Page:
Sunday, September 17, 2006

The League of Feelthy English Kerniggets

Today's gaming adventure was a trip to the League of Extraordinary Gamers, the last major Euro-games meeting in Brisbane which I had not previously attended. It was an unusually varied meeting, with Warhammer, Magic, Ticket to Ride and Scrabble all being played at the same time. I wanted to game with the Scrabble ladies but they left before I got the chance. The kid and I started with a game of Settlers which I won by about a turn from the other adult player. My kid went for largest army at the expense of any economic development (and we had words about that afterwards), and the other kid who was only 7 just built roads and couldn't achieve longest road anyway. By the way, are you allowed to build one of your first settlements on a harbour? I allowed it for my adult opponent, but it seemed to give him a big advantage throughout the game. It seems wrong.

After that some of the other Eurogamers were organising a game of Shadows Over Camelot, and as it seemed that most potential opponents would be doing that, the kid and I joined in on that. Wow, talk about culture shock! They play TOTALLY differently to us. They (a) don't take black cards, (b) place siege engines, (c) ignore the Pict, Saxon and Black Knight quests, and (d) complete the sword and grail quests. When I've played, we (a) almost always take black cards, (b) never place siege engines until forced, (c) always do the Pict and Saxon quests, and (d) manage the grail quest rather than completing it. They have a definite plan to attack the game, and in the groups I've played with they'd be described as m-m-m-m-m-m-mad. sir.

As luck would have it, I (Sir Percival) was dealt the traitor. Sir Kay, the most vocal of the feelthy English kerniggets, said "OK, you have to do the Lancelot's Armour quest but before you complete it we'll accuse you of being the traitor because it's too dangerous to let the traitor get it." Um, decent plan, but I AM the traitor and I don't much want to do that. Of course, arguing with the plan would only raise suspicions so I simply mentioned "that's not how we play this game", and went along with it. So there I was, railroaded into the Armour quest and desperately trying to figure out how to lose it. Because they didn't draw black cards (except I did, because I had the power of seeing what was coming), there were no points accumulating on my quest. However I pretended I had no decent cards which forced King Arthur to feed me cards. He gave me a 4, I played it on the set of three, forcing him to feed me more of them. I was desperately trying to guess what he would feed me and trying to return the same thing to him. It's called hand management :-). I had a single 3 so I played it on the set of two. I picked up a 4 somehow, but didn't play it on the set of three because I wanted King Arthur to spoon-feed me. I quietly kept my Merlin card to myself, kept the special white very quiet, and did the least I could to be helpful. Several times King Arthur forgot to trade with me, and I forgot to remind him. Hehehe.

Finally, I was poised to fail at the quest. I needed to play a 3 to win it, and I didn't have one. Woohoo! Failure! But before I could admit defeat, Sir Kay accused me of being a traitor. Doncha hate that? It was a bit of a surprise to the guys that I was, they were expecting Sir Galahad maybe. But then I was relegated to taunting the loyal knights by stealing a card from one of them each time, and either playing a black card or placing a siege engine. Stealing a card was successful on a couple of occasions - I managed to steal a Fight card someone needed to fight siege engines. Playing black cards was not very successful - if I got a Pict or a Saxon nothing bad would happen. So I kept placing siege engines. The game wore on and everyone was getting low on life points. The grail had been drunk, various special white cards used up, and Sir Galahad used Clairvoyance to rearrange the top 5 cards of the deck. When someone was required to draw a card and it caused a siege engine to be placed, I knew the next 4 cards were at least as bad as that. So I could safely draw a card and at least get a siege engine.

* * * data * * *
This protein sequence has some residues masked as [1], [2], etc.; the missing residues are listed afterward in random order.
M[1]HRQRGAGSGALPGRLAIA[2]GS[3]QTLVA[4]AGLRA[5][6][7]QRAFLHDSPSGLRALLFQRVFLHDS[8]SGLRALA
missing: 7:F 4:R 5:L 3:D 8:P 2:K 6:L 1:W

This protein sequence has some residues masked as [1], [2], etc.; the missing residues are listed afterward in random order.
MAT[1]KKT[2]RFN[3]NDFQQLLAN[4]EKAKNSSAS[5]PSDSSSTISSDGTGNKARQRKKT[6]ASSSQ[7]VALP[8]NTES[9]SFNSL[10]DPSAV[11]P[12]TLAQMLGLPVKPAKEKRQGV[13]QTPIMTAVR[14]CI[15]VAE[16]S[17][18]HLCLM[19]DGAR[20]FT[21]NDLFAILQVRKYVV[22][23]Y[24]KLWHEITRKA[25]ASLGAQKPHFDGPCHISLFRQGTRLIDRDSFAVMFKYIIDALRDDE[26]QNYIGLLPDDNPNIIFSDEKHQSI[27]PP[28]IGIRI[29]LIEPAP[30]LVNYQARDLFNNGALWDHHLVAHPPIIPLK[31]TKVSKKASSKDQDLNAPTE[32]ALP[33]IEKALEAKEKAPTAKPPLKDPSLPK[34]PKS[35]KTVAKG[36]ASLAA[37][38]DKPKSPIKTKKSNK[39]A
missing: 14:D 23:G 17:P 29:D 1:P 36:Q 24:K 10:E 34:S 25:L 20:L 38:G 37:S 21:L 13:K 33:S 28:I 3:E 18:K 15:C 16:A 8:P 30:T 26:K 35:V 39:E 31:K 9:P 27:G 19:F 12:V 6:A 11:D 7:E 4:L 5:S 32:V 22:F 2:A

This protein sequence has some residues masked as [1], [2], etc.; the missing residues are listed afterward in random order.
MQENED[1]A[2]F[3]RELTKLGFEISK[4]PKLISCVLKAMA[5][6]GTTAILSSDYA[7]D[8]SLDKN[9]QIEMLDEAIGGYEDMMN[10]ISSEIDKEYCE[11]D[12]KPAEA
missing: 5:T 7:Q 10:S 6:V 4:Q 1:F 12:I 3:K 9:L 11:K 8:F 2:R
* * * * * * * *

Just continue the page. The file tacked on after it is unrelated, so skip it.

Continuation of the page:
After a very long time the loyal knights had 6 or so white swords, no black swords, and lots of siege engines. They were reduced to drawing black cards for the Progression of Evil. Then King Arthur drew "All loyal knights lose one life point". Five loyal knights died at once. Woohoo! Next turn was mine and I placed a siege engine to win the game. Woohoo! Sir Percival did several victory dances, none of which were elegant nor knightly, but after such a hard-fought battle with my reputation dragged through the mud, it was a-very nice to see the son-of-a-hamster elderberry-smelling feelthy English kerniggets go down. I said "WE'VE ALREADY GOT ONE!"

Anyway, then the kid and I headed off as I had other games to play (i.e. squash). We hope to get back to LXG some times, and hope that some of the guys from there can come along to Critical Mass etc. occasionally. I handed out my Settlers of Brisbane cards, so maybe some of those guys will be in touch.

1 comment:

Chris Shaffer said...

Yes, you can definitely play a starting settlement on a harbor. The reward, obviously, is the harbor. The penalty is that one of your three hexes doesn't produce anything.

You can put a starting settlement on any legal settlement spot -- even a water/desert/12 if you want.